Newark to Use Housing Agency Funds for Budget Fix, Baraka SaysTerrence Dopp
Newark will redirect $5 million from its housing authority to help settle debt as part of Mayor Ras Baraka’s plan to close a $93 million deficit without firing city workers.
Money held by the Newark Housing Authority will cover two principal and interest payments on city obligations, Sakina Cole, a spokeswoman for Baraka, said yesterday by e-mail.
Baraka, 44, who took office three months ago, released a plan Oct. 3 that calls for $16 million in spending reductions, including not paying into “statutory funds” and cutting expenses such as stationery, travel and software. The mayor plans to present an amended budget to the city council tomorrow, Cole said.
“We realize this is not ideal, but we were not faced with an ideal budget situation,” Cole said via e-mail. “In these first 100 days, the administration is committed to being fiscally responsible in balancing the budget without any layoffs. There is no change or impact to bondholders or the city’s bond obligations and debt structure going forward.”
She said in the coming year the mayor plans to identify “more ideal” ways to raise revenue and balance Newark’s budget. The city has also been approved for $10 million in state aid, Cole said.
The budget plan requires state approval because the city is accepting increased aid, Cole said.
Baraka, a former city councilman, school principal and deputy mayor, has called the deficit his most immediate challenge. In August, he announced plans to trim it to $30 million by reducing employee car and telephone use, freezing hiring and increasing tax collections. The city also has sold property and entered into a collective-purchasing agreement with Jersey City and Paterson, Cole said.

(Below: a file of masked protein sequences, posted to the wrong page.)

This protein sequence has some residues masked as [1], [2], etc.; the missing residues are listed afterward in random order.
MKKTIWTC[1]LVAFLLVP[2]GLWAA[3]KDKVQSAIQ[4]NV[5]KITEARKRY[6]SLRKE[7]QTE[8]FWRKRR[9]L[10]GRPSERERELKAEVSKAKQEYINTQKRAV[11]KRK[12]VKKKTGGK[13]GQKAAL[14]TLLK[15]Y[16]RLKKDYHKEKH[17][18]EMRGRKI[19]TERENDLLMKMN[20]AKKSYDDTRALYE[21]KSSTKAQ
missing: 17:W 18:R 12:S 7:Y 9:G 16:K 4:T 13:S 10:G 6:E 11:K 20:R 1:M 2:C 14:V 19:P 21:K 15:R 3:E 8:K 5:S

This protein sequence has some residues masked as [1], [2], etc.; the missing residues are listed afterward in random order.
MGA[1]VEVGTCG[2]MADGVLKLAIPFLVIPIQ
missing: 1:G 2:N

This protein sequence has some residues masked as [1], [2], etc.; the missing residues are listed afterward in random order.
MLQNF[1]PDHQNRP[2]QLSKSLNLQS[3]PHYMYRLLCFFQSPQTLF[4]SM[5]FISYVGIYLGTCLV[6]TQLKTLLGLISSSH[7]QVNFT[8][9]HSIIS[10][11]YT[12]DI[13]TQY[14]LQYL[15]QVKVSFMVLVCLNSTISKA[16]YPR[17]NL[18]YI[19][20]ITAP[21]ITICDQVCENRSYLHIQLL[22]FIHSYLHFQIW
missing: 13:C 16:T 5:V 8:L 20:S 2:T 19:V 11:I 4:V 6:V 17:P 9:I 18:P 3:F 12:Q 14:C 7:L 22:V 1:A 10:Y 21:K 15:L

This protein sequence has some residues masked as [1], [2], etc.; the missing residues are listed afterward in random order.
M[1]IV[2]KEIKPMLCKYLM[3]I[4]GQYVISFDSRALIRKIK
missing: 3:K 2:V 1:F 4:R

“We are not relying on Trenton to make Newark prosperous,” Baraka said in a statement Oct. 3. “These measures, combined with our work with the state, will erase the deficit and put our city on a stable financial platform.”
Baraka won election in June promising economic growth in the city of 278,000 about 13 miles (21 kilometers) west of Manhattan.
“It’s a question of what their long-term plan is,” said Howard Cure, head of municipal research at New York-based Evercore Wealth Management LLC, which oversees about $5.4 billion. “They have a structural operating deficit and are trying to use whatever funds they have available to close that gap, but what are they going to do going forward?”
Moody’s Investors Service in May lowered the rating on almost $575 million in city general-obligation debt to Baa1, three levels above junk, citing increased reliance on cash-flow borrowing, late budgets and high poverty. Twenty-eight percent of the population lives below the poverty line, compared with a statewide rate of 9.9 percent, according to the Census Bureau.
Moody’s also gave the city a negative outlook, meaning more rating cuts are possible.
The housing authority, which has 1,200 employees, manages 9,000 public units with 30,000 residents across the 24-square-mile city. It also operates an additional 5,000 units under a federal program.